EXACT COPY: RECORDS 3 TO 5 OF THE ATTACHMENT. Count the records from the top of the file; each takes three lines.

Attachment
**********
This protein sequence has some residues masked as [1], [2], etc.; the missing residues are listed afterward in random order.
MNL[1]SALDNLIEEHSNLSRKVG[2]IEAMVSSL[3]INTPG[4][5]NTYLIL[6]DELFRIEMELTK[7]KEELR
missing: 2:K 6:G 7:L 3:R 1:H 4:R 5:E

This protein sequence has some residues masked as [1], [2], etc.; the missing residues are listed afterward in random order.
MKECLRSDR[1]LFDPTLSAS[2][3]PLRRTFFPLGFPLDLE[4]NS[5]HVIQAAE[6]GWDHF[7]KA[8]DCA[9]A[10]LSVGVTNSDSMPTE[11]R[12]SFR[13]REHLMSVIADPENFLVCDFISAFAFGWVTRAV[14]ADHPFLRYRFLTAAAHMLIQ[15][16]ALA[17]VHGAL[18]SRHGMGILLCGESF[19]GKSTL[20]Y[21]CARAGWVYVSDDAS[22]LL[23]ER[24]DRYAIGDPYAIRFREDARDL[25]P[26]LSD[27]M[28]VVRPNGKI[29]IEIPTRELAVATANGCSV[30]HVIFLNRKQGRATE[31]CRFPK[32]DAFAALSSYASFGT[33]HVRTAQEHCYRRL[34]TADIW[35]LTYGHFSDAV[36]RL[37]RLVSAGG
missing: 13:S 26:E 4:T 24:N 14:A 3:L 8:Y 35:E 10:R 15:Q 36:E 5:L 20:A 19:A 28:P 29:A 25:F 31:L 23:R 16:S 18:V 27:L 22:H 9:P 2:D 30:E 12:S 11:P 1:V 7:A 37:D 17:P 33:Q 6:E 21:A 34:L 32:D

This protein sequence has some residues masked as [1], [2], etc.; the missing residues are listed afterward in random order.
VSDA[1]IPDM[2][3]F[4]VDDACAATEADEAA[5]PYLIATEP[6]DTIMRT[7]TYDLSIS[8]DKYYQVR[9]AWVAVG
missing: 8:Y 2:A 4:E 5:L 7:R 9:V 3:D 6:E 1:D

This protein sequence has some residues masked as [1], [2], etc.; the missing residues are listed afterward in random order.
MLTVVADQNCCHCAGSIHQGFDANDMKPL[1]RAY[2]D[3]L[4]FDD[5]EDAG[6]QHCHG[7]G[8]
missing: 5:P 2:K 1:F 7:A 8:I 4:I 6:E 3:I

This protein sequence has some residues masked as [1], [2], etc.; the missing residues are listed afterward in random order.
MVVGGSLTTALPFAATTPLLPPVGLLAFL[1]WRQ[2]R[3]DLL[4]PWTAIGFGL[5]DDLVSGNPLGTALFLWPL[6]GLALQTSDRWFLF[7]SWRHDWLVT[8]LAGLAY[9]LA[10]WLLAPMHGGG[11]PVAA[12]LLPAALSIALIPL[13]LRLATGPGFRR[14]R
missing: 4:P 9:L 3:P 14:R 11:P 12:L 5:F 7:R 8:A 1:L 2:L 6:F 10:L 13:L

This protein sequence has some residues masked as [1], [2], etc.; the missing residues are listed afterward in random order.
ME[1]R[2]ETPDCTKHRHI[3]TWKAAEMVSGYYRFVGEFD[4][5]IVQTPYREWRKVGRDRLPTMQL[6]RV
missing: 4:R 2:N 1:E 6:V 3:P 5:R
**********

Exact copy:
This protein sequence has some residues masked as [1], [2], etc.; the missing residues are listed afterward in random order.
VSDA[1]IPDM[2][3]F[4]VDDACAATEADEAA[5]PYLIATEP[6]DTIMRT[7]TYDLSIS[8]DKYYQVR[9]AWVAVG
missing: 8:Y 2:A 4:E 5:L 7:R 9:V 3:D 6:E 1:D

This protein sequence has some residues masked as [1], [2], etc.; the missing residues are listed afterward in random order.
MLTVVADQNCCHCAGSIHQGFDANDMKPL[1]RAY[2]D[3]L[4]FDD[5]EDAG[6]QHCHG[7]G[8]
missing: 5:P 2:K 1:F 7:A 8:I 4:I 6:E 3:I

This protein sequence has some residues masked as [1], [2], etc.; the missing residues are listed afterward in random order.
MVVGGSLTTALPFAATTPLLPPVGLLAFL[1]WRQ[2]R[3]DLL[4]PWTAIGFGL[5]DDLVSGNPLGTALFLWPL[6]GLALQTSDRWFLF[7]SWRHDWLVT[8]LAGLAY[9]LA[10]WLLAPMHGGG[11]PVAA[12]LLPAALSIALIPL[13]LRLATGPGFRR[14]R
missing: 4:P 9:L 3:P 14:R 11:P 12:L 5:F 7:R 8:A 1:L 2:L 6:F 10:L 13:L